Liked by 1 person

  6. jmarshs says:

    We had hoped (back in the 80’s and early 90′) that opening China and Mexico to trade would lead to the greater growth of a vested, wealthy middle-class in both Countries. It never happened.

    Both Countries suffer from “managed poverty” which has resulted in artificially engineered low wages via currency manipulation. Our strategy was a complete failure. Trump knows this.

    The trade agreements have been gamed by the transnational corporations and banks. Ever falling wages in both Countries has been the very definition of a “race to the bottom” and disastrous to the U.S.

    Liked by 1 person

    • John says:

      The transnational corporations and the banks wrote the agreements.What could go wrong?

      Liked by 1 person

    • GB Bari says:

      Looking back on that now, what on earth in those (then) national discussions, proposals and predictions led us to believe that the middle class would benefit from globalization?

      I remember having a strong gut feeling back then that removing the manufacturing sector from our country was wrought with serious problems. Ross Perot warned us but too many of us did not listen.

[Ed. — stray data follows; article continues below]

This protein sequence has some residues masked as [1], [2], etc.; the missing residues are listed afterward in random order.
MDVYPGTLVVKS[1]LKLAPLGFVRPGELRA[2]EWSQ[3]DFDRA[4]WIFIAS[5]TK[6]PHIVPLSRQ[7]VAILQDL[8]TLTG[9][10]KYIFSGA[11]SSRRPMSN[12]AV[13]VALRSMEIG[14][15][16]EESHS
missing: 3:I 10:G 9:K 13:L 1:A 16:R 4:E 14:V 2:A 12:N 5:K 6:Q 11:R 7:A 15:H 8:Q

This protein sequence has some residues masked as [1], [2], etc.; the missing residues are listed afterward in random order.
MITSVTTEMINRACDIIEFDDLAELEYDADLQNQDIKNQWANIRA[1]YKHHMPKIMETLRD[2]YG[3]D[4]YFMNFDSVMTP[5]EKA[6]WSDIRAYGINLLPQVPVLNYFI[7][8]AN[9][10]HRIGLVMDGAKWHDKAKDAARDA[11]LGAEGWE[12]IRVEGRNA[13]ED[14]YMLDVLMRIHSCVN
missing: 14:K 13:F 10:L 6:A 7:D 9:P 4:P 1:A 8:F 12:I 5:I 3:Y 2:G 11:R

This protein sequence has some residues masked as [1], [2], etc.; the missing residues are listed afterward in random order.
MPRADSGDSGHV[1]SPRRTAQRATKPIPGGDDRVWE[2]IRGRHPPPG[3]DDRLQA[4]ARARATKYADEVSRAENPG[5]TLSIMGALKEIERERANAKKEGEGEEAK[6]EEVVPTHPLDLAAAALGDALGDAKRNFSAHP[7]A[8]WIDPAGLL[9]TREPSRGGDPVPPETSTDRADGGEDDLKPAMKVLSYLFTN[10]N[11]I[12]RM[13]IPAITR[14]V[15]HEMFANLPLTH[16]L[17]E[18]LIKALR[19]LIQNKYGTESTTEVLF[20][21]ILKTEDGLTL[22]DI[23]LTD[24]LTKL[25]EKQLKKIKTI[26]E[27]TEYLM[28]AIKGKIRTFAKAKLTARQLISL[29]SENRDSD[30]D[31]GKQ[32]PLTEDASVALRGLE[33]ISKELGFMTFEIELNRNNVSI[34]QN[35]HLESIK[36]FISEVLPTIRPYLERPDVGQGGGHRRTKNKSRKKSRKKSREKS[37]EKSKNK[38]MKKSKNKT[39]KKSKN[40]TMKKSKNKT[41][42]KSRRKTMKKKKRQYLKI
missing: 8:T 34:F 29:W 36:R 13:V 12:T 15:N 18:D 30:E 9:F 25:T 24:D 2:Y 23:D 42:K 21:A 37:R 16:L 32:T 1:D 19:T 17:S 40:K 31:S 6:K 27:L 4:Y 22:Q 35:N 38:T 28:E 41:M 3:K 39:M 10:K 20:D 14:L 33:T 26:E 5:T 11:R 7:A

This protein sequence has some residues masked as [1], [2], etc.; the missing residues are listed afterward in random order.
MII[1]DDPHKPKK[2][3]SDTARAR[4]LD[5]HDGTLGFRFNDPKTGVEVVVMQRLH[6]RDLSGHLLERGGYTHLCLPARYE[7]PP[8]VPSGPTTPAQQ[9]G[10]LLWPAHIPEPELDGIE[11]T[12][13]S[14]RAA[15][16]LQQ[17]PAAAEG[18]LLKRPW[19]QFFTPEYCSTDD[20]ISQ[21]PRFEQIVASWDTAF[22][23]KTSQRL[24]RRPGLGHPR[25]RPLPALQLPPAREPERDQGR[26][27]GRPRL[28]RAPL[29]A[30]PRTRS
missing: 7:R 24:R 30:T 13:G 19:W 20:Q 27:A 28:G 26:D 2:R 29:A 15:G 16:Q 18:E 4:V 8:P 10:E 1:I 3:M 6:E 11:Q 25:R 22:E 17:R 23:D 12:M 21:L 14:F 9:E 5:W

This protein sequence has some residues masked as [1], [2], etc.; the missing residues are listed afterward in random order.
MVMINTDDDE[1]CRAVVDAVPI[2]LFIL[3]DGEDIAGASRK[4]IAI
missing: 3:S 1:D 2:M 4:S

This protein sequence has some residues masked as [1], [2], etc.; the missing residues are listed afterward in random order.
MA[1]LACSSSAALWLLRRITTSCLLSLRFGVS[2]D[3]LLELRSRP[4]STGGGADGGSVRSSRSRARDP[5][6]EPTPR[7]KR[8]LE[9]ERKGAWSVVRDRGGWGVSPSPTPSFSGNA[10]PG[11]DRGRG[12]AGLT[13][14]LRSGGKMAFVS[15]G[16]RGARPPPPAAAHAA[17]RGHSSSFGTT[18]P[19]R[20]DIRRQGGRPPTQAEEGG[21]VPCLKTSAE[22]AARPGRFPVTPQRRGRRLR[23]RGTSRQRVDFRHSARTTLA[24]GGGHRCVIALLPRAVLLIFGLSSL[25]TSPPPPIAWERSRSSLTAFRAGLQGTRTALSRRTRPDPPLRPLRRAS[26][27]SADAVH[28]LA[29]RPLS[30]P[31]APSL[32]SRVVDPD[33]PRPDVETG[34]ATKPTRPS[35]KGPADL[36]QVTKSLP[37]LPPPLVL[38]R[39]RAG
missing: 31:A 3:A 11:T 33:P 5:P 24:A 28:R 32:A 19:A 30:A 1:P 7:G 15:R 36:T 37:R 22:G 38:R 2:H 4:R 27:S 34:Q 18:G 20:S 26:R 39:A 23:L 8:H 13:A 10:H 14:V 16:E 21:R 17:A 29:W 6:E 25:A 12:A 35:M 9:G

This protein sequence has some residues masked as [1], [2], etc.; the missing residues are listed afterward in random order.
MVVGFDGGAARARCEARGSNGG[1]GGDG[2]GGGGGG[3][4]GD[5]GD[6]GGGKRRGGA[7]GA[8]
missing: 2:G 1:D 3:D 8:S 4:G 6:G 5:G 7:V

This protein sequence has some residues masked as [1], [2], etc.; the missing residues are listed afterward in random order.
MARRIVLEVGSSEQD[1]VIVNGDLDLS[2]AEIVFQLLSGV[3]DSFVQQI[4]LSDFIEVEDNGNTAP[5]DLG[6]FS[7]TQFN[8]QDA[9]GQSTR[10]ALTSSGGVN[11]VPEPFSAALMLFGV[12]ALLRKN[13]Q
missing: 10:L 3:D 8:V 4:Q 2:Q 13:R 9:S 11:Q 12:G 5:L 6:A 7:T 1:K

Liked by 1 person

      • AH_C says:

        I listened and voted, not only “against” Pappy Bush, but FOR Perot. Alas. Then I did it again, even tho MSM made it seem like he was losing his marbles the 2nd time around.

        Like

  7. Deplorable_Infidel says:

    “how three decades of DC legislative and regulatory policy was structured to benefit Wall Street and not Main Street. ”

    Printing these posts out for my older, non-computer friends and relatives is a real blessing. Especially earlier ones that describe how NAFTA, etc. has made food prices skyrocket in comparison to cheap imported [not] durable goods, etc.

    Main Street in flyover, USA knew it was being sold out (by the beast politicians that money can buy) the last ~30 years or so. We just did not know to what extent and how exactly is was all being done, or how to describe it to our fellow citizens.

    Before the Internet/social media phenomenon, even if we did know – we could not get the message out to enough people to make a difference. There are only so many people you can reach writing books.

    Liked by 4 people

  8. rjcylon says:

    “CTH objective is to continue pointing focus toward the larger horizon…”
    And that’s why we keep coming here. To learn about what is actually happening. The real, long lasting, significant change President Trump is bringing about.

    I am trying to tune out the noise, the hysteria the left/globalists try to distract us with. At the end of the day, these are the issues people care about, this is what brings people to the polls. And I know President Trump is having a field day restoring our economy and our country. It’s one of the biggest “fix it” projects in history, and he’s just the man for the job.

    Liked by 5 people

  9. Garrison Hall says: